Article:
VA Secretary Nominee David Shulkin Faces Senate For Confirmation Hearing Veterans Affairs secretary nominee David Shulkin faces his Senate confirmation hearing on Wednesday. The session follows reports by NPR that document shortcomings in the longstanding attempts to improve the way the VA provides care, and promises by President Trump to further privatize its health services.
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VA Secretary Nominee David Shulkin Faces Senate For Confirmation Hearing

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VA Secretary Nominee David Shulkin Faces Senate For Confirmation Hearing

VA Secretary Nominee David Shulkin Faces Senate For Confirmation Hearing

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ARI SHAPIRO, HOST:

Not all of President Trump's Cabinet nominees have been controversial. This afternoon, Dr. David Shulkin sat before a Senate committee to be confirmed as secretary of Veterans Affairs. Shulkin is one of just a handful of holdovers from the Obama administration. He was brought in to help reform the VA after a string of scandals two years ago. Since then, he's been the number three at the agency. Today he answered senators' questions about how he would lead the department.

NPR's Quil Lawrence covers veterans' affairs and joins us to discuss the hearing. Hi, Quil.

QUIL LAWRENCE, BYLINE: Hey, Ari.

SHAPIRO: What sorts of questions did senators have for the nominee?

LAWRENCE: Well, this was sort of a love fest. Given the atmosphere in Washington right now, that's quite remarkable, but the VA committees on the Hill are sort of known for being collegial. So they all asked him a lot of questions about ongoing reform at the VA. He's been involved in this for 18 months already. And almost every senator thanked him - began or ended by thanking him - for the work he's already done. They seemed eager to work with someone who's already into the nitty gritty.

So they were asking about things like wait times, over-prescription of opiates at VA, lots of really deep in the weeds questions about VA funding. One senator told Shulkin he's going to be held to sort of a higher standard because he doesn't need any time to get up to speed at the VA's - on the VA's issues, and Shulkin said he welcomed that.

(SOUNDBITE OF ARCHIVED RECORDING)

DAVID SHULKIN: I don't have a lot of patience. And I am going to be serious about making these changes and regaining that trust. And if I don't do it, I should be held accountable, and you should replace me.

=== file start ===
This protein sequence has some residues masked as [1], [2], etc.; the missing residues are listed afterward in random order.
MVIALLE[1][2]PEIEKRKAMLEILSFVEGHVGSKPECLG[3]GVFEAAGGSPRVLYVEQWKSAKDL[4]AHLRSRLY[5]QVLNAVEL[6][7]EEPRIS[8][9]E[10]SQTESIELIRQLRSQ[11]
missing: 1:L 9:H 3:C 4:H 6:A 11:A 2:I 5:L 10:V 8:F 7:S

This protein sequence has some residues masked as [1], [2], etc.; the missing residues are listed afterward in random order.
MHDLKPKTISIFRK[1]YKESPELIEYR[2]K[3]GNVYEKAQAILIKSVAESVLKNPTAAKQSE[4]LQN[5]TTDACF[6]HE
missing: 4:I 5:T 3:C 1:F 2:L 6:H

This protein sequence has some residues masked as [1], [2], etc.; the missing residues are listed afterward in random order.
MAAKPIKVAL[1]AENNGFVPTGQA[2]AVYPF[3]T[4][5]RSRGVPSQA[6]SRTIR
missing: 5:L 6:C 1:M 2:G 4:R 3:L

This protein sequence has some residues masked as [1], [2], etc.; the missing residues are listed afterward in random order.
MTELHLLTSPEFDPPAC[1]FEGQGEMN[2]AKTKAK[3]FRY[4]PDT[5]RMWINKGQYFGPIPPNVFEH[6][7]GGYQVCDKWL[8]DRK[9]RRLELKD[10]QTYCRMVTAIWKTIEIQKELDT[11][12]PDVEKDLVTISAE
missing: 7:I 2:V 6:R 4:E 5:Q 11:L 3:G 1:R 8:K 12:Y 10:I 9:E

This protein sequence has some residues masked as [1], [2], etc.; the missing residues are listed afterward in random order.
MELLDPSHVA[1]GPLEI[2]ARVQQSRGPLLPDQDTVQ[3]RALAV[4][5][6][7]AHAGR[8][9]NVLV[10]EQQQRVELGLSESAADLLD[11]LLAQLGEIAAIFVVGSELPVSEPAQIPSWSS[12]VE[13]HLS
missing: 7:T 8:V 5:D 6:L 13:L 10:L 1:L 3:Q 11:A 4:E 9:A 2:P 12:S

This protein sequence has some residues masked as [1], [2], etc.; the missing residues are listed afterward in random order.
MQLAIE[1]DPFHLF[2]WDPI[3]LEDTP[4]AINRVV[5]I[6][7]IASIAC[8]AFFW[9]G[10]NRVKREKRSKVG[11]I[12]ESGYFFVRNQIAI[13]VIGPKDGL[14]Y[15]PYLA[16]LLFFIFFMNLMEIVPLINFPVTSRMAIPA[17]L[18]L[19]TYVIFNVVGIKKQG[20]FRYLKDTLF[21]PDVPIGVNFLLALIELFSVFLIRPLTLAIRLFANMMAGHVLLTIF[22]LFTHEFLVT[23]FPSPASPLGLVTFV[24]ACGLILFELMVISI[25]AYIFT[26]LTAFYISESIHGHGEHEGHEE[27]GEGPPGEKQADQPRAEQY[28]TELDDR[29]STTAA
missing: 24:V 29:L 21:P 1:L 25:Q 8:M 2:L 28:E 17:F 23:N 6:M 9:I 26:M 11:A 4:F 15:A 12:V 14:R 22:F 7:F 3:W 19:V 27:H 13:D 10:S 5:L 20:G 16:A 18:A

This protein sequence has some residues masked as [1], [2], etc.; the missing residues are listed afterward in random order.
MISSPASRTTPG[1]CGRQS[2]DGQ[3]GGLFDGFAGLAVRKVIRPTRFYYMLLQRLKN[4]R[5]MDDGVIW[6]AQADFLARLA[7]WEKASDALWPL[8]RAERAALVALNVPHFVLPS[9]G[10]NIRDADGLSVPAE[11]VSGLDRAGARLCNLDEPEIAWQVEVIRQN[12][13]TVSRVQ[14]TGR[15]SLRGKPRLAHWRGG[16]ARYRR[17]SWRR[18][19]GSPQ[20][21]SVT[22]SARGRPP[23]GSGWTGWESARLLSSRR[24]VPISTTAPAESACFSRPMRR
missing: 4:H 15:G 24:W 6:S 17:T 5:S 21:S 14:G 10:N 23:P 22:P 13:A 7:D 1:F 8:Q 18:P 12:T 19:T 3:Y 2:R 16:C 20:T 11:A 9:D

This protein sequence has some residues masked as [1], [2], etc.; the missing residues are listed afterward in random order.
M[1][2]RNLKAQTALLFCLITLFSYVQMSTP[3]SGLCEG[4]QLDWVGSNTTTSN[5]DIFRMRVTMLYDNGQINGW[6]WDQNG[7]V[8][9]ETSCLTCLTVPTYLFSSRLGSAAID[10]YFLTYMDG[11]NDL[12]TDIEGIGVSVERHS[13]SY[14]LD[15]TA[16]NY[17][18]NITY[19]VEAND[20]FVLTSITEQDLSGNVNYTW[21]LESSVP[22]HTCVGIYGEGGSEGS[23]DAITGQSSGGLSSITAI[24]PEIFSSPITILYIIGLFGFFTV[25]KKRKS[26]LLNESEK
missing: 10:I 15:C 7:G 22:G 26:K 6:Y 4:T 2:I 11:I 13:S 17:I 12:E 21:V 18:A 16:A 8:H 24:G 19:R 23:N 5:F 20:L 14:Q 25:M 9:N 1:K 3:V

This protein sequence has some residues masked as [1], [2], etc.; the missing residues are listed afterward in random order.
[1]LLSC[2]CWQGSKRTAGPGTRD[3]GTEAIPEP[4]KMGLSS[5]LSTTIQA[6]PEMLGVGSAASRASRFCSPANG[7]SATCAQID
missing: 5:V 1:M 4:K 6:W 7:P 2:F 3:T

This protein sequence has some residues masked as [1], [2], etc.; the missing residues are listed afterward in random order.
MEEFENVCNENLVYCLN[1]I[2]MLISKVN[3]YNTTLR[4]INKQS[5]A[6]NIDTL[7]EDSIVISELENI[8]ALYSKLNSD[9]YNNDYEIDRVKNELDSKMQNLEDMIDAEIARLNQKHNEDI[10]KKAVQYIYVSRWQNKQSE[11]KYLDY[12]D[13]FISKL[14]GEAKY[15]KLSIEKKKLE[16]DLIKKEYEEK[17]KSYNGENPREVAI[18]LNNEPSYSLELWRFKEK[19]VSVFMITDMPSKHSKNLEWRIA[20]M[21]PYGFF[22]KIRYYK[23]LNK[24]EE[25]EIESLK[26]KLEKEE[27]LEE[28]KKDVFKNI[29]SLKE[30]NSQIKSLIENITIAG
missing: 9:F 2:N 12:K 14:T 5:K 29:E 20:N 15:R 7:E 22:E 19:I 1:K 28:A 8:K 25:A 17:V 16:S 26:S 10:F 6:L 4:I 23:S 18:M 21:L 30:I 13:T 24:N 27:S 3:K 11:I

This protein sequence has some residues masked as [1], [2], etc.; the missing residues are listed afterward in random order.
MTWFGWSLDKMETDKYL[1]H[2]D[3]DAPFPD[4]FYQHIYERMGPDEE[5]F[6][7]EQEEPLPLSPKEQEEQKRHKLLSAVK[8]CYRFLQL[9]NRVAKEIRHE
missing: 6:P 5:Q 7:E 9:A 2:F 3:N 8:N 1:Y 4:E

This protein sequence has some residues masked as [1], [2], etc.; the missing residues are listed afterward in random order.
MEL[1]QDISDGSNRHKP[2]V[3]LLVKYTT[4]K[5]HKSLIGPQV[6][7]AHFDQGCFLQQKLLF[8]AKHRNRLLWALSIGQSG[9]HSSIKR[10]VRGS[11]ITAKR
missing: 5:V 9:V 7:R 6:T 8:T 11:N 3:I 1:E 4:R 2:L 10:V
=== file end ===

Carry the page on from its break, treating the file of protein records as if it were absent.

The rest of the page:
SHAPIRO: Quil, the word privatization has been thrown around a lot related to the VA. Was that a big issue today?

LAWRENCE: It came up, and mostly with people saying that they don't intend to privatize the VA. The most maybe acrimonious part of the hearing was kind of an exchange between Senator Sanders of Vermont and Thom Tillis of North Carolina. Sanders and another Democrat were warning that there are lobbyists and advisers in the White House who are pushing privatization at the VA and elsewhere, and Tillis shot back with a little bit of a show of hands if anyone in the audience was in favor of privatization.

(SOUNDBITE OF ARCHIVED RECORDING)

THOM TILLIS: Anyone in this body who tells you that there is a movement afoot to privatize the VA has either been misled or they're trying to mislead you.

LAWRENCE: And then he went on to say to Shulkin, I think you're great and I'm going to vote for you.

SHAPIRO: President Trump last week ordered a federal hiring freeze. Is that of concern at the VA especially in the context of long waits for care?

LAWRENCE: Yeah. I mean, the VA - this is quite a remarkable statistic - has 45,000 job openings. And Dr. Shulkin said today that he'd been assured by the White House that 37,000 of those jobs are exempt from this hiring freeze because they're front-line health care jobs. As Shulkin said, he's satisfied with that, but it does leave open the question about some of these other 8,000 openings which might be people who are - which would include people who are, say, reviewing benefits appeals and things like that, and that is part of the backlog right there.

SHAPIRO: I know veterans groups have also been concerned about Trump's executive order on immigration. They're asking whether it includes Iraqis who worked alongside American forces, some of whom were promised visas by U.S. troops. Any update on that issue?

LAWRENCE: There's a lot of confusion. I mean, vets have been really out front on this issue. Many of them feel like they personally gave their word to an interpreter in Iraq in the war - in a war zone who was helping them, conceivably saving their lives. They promised them you'll get a visa if you help me, and then the promise hasn't come through.

Now, I've also heard plenty of voices from vets who say that they're in favor of limiting immigration, and vets did lead toward Trump during the election. But from the State Department I've heard that it's going on normal, this visa program, from the Department of Homeland Security said they're doing it case by case. So it's very confusing. I spoke to an Iraqi stuck in Doha today. He can't go back to Baghdad, and he doesn't know if he can come to America.

SHAPIRO: That's NPR's Quil Lawrence. Thanks, Quil.

LAWRENCE: Thank you, Ari.

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